The office of student affairs seeks to build a vibrant college community that is healthy and supportive in all aspects of life. We care deeply about our students’ well-being and strive to offer the services needed to be successful.
We recognize that at times your academic and clinical training can be stressful. We also understand that extenuating life circumstances can add to the levels of stress experienced by our students.
Mental health issues, including stress, anxiety, and depression, often impact students’ ability to perform at their best, and have adverse effects on well-being in general, as well as negatively affect memory and learning. The College strives to foster well-rounded, compassionate health care providers who flourish in all aspects of life.
There are two general rules of thumb when dealing with distress:
- Don’t be afraid to ask for help;
- Ask for help as soon as you feel the symptoms of distress.
Common symptoms of stress, anxiety, depression, and other common mental health illnesses, can be found here: Symptoms
You can take simple yet important steps towards improving your mental well-being. Often times, just talking with someone about issues that may be causing distress offers major relief.
Proven methods that you can implement to increase positive mental well-being include mindfulness and managing cognitive distortions. For more information on these methods, visit Cognitive Distortions (PDF)
Some students, however, may need more structured assistance.
We offer a host of services to help students who may be experiencing some kind of distress in their lives.
The office of Student Affairs offers a supportive, friendly safe zone with strict privacy. Regarding any issues you may be experiencing--school-related or not--you can make appointments to speak with:
Gui Albieri: firstname.lastname@example.org
Jackie Martinez: email@example.com
Christian Alberto: firstname.lastname@example.org
**Walk-ins are also welcome!
Talking with a counselor or therapist has shown to alleviate stress symptoms and is an effective way to help you reach solutions for problems that may be causing stress.
Counselors offer individual and group counseling for a range of concerns, such as: stress, anxiety, depression, difficulty adjusting, eating concerns, relationship issues, grief, etc… All health information discussed is confidential.
To schedule an appointment, contact Dr. Nirav Soni, Licensed Psychologist, at email@example.com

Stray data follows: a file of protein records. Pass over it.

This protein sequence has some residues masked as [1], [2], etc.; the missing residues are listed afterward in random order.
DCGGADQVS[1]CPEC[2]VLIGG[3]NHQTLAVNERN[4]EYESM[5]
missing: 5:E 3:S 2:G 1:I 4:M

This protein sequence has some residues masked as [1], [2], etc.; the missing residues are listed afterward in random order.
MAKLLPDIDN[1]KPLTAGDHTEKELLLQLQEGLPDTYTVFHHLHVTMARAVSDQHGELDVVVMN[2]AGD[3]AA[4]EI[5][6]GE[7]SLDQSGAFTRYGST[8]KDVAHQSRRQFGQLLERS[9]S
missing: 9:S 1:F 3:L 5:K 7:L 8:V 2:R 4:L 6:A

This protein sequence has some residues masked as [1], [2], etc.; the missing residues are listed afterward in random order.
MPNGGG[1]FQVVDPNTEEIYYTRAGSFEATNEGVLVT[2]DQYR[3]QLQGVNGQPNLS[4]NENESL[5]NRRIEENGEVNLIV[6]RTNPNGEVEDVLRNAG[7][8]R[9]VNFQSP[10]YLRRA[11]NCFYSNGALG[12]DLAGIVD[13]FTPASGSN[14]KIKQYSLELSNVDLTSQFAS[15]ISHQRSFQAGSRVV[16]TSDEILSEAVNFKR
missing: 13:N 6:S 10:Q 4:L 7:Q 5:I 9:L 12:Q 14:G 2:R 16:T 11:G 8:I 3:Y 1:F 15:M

Gouverneur Healthcare Services: major health insurances accepted, including Medicaid. Students without health insurance can get treatment and will be charged according to a sliding scale. Contact the Office of Student Affairs for more info.
The College offers workshops throughout the year called Tea Chats on topics such as stress management, sleep hygiene, and test anxiety. We strongly encourage all students to attend these workshops.
The College's interfaith prayer and meditation room (Rm #1220) is meant to serve and accommodate students of all beliefs and to support the holistic wellness of the College community. This room is accessible to the community Monday through Friday throughout the day. If the room is locked please see Ms. Ayana Wint in the President's suite for access.
Students having suicidal thoughts are encouraged to seek immediate help by calling a suicide crisis helpline.
- Samaritans 24-Hour Crisis Hotline (212) 673-3000 http://samaritansnyc.org/24-hour-crisis-hotline/
- National Suicide Prevention Lifeline 1-800-273-8255 https://suicidepreventionlifeline.org/
We also recommend you read Are You Feeling Suicidal?
The behaviors listed below may be signs that someone is thinking about suicide.
- Talking about wanting to die or wanting to kill themselves
- Talking about feeling empty, hopeless, or having no reason to live
- Making a plan or looking for a way to kill themselves, such as searching online, stockpiling pills, or buying a gun
- Talking about great guilt or shame
- Talking about feeling trapped or feeling that there are no solutions
- Feeling unbearable pain (emotional pain or physical pain)
- Talking about being a burden to others
- Using alcohol or drugs more often
- Acting anxious or agitated
- Withdrawing from family and friends
- Changing eating and/or sleeping habits
- Showing rage or talking about seeking revenge
- Taking great risks that could lead to death, such as driving extremely fast
- Talking or thinking about death often
- Displaying extreme mood swings, suddenly changing from very sad to very calm or happy
- Giving away important possessions
- Saying goodbye to friends and family
- Putting affairs in order, making a will
If these warning signs apply to you or someone you know, get help as soon as possible, particularly if the behavior is new or has increased recently.